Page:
Marion W. Stoer, a retired Baltimore County public schools librarian, died June 4 of complications of pneumonia at Suburban Hospital in Bethesda. She was 88.
Mrs. Stoer, a 50-year Wilson Point resident, began her career as a librarian at the old Chase Consolidated School in 1952. She later established the library at Hawthorne Elementary School and ended her career in 1972 at Carney Elementary School.
After she retired, she was active with Literacy Volunteers of America, teaching adults to read. Many of those students were newly arrived immigrants.
For many years, Mrs. Stoer edited and reviewed children's books for The Christian Science Monitor and was a frequent contributor to The Sun and other national publications.
In a 1983 Sun article, she described a stay in Needles, Calif., where she was getting a car repaired during a 1937 trip on fabled Route 66.
"The memory comes back now as a nightmare. That day in Needles was one of the longest I have ever spent anywhere. We felt like Sydney Smith, who said the heat was so dreadful there was nothing for it but to take off his skin and sit around in his bones. The temperature was still 120 when we went to bed."
In 1973, Mrs. Stoer was selected by the Maryland Bicentennial Commission to be one of the primary authors and editors of "Chesapeake Bay in the American Revolution," which was published in 1981 to coincide with the bicentennial commemoration of the Battle of Yorktown that ended the Revolutionary War.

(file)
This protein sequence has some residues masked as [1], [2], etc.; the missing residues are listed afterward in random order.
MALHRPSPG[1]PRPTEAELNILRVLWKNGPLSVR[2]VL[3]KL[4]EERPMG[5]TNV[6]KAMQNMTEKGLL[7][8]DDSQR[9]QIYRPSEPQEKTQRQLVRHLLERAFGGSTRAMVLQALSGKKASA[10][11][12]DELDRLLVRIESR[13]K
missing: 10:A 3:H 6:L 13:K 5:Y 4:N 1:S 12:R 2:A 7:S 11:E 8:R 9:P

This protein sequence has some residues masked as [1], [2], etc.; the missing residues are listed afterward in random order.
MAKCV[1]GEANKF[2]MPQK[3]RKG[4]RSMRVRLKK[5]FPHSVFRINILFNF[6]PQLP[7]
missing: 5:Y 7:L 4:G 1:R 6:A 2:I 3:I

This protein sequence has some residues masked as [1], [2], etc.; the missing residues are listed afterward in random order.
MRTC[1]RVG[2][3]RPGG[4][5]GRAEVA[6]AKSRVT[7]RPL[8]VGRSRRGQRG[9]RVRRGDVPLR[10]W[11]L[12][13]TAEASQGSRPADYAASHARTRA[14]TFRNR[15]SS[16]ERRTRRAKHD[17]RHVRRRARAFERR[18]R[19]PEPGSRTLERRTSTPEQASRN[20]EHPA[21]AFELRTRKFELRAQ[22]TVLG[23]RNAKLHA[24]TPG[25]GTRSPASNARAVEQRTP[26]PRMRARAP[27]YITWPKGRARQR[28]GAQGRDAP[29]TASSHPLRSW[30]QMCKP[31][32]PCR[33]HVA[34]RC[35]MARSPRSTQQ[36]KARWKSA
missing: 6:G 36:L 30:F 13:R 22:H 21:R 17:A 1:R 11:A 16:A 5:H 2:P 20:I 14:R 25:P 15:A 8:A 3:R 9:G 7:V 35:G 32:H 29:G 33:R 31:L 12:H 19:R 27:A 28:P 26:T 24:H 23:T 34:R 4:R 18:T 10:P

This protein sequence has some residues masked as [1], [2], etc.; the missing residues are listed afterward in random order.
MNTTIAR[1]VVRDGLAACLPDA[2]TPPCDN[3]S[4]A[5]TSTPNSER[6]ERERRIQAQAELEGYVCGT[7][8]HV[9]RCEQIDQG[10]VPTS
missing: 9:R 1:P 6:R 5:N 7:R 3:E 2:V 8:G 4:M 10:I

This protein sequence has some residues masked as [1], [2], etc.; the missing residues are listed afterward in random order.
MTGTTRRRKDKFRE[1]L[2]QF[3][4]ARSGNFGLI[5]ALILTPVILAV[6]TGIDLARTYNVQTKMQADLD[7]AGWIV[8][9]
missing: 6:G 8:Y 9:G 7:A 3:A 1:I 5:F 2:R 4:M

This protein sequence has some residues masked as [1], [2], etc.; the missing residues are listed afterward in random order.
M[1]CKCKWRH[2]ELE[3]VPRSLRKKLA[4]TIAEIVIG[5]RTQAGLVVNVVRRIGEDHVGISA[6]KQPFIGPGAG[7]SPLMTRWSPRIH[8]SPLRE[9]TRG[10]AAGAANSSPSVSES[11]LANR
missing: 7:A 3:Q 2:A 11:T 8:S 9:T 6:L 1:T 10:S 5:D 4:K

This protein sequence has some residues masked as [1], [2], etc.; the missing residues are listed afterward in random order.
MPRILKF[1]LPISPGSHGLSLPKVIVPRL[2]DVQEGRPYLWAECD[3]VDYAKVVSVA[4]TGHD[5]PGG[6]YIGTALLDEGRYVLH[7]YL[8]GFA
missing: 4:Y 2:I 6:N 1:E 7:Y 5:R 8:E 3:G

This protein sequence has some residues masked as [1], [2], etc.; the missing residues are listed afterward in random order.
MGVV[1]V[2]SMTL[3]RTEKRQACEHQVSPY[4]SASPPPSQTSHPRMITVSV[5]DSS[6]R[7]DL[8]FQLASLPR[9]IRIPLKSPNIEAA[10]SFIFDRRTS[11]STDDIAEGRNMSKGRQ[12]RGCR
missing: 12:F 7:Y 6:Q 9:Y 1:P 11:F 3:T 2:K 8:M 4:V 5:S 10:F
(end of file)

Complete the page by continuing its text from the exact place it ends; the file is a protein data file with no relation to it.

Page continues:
She brought to the book her vast knowledge of the Chesapeake Bay, her earlier writings on the Battle of Yorktown and research of British Royal Navy and U.S. Navy archives.
The former Marion West was born in Chicago and reared in Philadelphia, where she graduated in 1926 from Germantown High School.
She graduated summa cum laude from from Swarthmore College in 1930 and earned a master's degree in library science from the University of North Carolina at Chapel Hill in 1963.
She had been a champion swimmer and diver and had sailed extensively throughout the Chesapeake Bay. She also had taken more than 20 freighter trips to the Mediterranean, where she studied Greek, Roman and Biblical ruins.
She was a member of the First Church of Christ Scientist in Essex, the Biblical Archaeology Society and the Baltimore Opera Guild.
She married Philip R. Stoer in 1935; he died in 1978.
No services will be held. The family will receive friends from 6 p.m. to 9 p.m. today at Ruck Towson Funeral Home, 1050 York Road.
She is survived by two sons, Nicholas S. Stoer of Rockville and Eric F. Stoer of Annapolis; and five grandchildren.
Memorial donations may be made to the Chesapeake Bay Foundation Inc., 162 Prince George St., Annapolis 21401.
Pub Date: 6/11/98